My dad would have loved the modern world. He was a geek of the first water. He would have loved computers and digital TV and streaming radio and downloadable music and digital cameras and Netflix and Skype. He would have loved the Proms on BBC4 on Friday evening. We would have sat and watched them together in some kind of cosy family cocoon. We always watched Last Night of the Proms; it was the only time I was allowed to stay up late when I was little, and we both conducted furiously to the Sea Shanties and Jerusalem and Land of Hope and Glory. It was better than Eurovision.

So as I sat and watched the Prom the other week I felt a great sadness because there was Beethoven’s music and I wanted to turn to dad and ask what he thought of this conductor, Runnicles. Dad was a big fan of von Karajan until he discovered Barenboim; he was always open to new versions.

I felt such a sense of loss as I realised I couldn’t have that conversation, yet the music made my dad feel so close to me, twenty years after he died. I suspect he may have retained his allegiance to Barenboim, but he would have enjoyed the performance nonetheless, especially the Coriolan Overture.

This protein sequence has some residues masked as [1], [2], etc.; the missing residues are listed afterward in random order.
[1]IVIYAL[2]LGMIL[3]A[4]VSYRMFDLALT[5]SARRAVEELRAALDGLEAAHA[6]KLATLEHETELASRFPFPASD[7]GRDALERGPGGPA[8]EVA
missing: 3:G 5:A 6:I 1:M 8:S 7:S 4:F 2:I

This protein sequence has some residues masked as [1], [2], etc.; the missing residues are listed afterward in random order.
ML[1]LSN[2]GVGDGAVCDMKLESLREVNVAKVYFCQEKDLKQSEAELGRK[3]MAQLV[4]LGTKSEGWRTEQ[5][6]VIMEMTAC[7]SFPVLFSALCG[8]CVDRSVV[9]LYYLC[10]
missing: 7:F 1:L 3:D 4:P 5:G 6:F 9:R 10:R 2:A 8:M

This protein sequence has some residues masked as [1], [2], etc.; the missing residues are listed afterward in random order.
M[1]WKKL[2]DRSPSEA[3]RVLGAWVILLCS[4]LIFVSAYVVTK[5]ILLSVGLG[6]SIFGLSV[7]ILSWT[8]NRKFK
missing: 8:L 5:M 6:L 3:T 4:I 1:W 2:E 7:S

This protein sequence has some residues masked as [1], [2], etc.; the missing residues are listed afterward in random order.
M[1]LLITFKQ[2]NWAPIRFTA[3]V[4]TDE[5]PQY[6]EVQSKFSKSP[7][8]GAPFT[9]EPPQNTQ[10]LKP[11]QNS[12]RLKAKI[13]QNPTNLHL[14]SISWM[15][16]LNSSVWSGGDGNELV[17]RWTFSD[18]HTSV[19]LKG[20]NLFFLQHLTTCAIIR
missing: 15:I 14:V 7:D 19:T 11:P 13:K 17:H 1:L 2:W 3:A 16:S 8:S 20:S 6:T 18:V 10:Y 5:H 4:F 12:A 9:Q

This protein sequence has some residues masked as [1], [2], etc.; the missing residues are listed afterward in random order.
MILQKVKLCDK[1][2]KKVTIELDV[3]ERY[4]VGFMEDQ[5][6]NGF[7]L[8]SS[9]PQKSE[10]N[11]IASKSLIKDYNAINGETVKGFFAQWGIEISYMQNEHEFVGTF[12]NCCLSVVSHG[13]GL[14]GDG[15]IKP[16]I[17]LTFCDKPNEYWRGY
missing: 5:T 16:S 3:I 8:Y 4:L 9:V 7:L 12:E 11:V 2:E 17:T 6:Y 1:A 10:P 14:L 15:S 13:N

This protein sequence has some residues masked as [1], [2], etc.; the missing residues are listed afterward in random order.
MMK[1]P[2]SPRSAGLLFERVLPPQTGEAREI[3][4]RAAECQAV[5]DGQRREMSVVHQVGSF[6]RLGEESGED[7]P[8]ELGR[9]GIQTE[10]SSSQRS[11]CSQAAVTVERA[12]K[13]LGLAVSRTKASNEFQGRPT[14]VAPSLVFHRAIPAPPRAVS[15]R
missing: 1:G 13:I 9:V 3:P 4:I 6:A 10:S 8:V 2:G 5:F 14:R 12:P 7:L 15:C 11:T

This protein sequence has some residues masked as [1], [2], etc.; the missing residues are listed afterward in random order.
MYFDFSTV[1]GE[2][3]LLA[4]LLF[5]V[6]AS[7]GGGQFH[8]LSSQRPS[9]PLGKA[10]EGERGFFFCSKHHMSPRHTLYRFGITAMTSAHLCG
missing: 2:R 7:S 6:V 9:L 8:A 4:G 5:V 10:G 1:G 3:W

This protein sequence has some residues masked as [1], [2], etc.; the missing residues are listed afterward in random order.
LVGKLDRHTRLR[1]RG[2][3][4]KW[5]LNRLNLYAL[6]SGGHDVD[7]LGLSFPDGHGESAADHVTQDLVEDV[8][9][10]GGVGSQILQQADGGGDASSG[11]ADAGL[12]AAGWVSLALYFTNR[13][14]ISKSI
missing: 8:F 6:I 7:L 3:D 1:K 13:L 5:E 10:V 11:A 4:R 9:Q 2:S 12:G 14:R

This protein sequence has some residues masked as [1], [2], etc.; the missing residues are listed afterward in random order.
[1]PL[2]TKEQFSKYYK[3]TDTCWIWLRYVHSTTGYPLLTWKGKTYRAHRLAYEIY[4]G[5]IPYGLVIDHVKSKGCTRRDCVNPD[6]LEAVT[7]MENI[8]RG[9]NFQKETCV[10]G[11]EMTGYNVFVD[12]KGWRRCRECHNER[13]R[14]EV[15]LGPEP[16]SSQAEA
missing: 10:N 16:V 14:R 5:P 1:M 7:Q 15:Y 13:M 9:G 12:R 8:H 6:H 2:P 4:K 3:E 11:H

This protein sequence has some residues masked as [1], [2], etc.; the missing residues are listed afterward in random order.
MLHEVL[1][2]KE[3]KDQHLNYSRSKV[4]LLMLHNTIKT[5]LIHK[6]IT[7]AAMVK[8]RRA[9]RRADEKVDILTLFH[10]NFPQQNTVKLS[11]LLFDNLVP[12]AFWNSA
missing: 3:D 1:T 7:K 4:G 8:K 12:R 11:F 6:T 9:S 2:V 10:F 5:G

Thinking about dad brought home to me why music is such a comfort for my mother. That effect of reaching into your heart and soul means it is connecting to pretty much the only thing left when dementia has taken away the superficial veneer of speech and rationality. In this way it brings her peace.

May music bring peace to you and those you love, wherever they find themselves.

Other blogs on music and peace include:

http://everydaygurus.com/2013/08/01/monthly-peace-challenge-one-good-thing-about-music/

http://bloggers4peace.wordpress.com/

http://mylittlespacebook.wordpress.com/2013/08/14/a-joyful-noise/

http://sarahneeve.wordpress.com/2013/08/13/august-b4peace-i-dedicate-to-my-dad/

http://grandmalin.wordpress.com/2013/08/03/august-post-for-peace/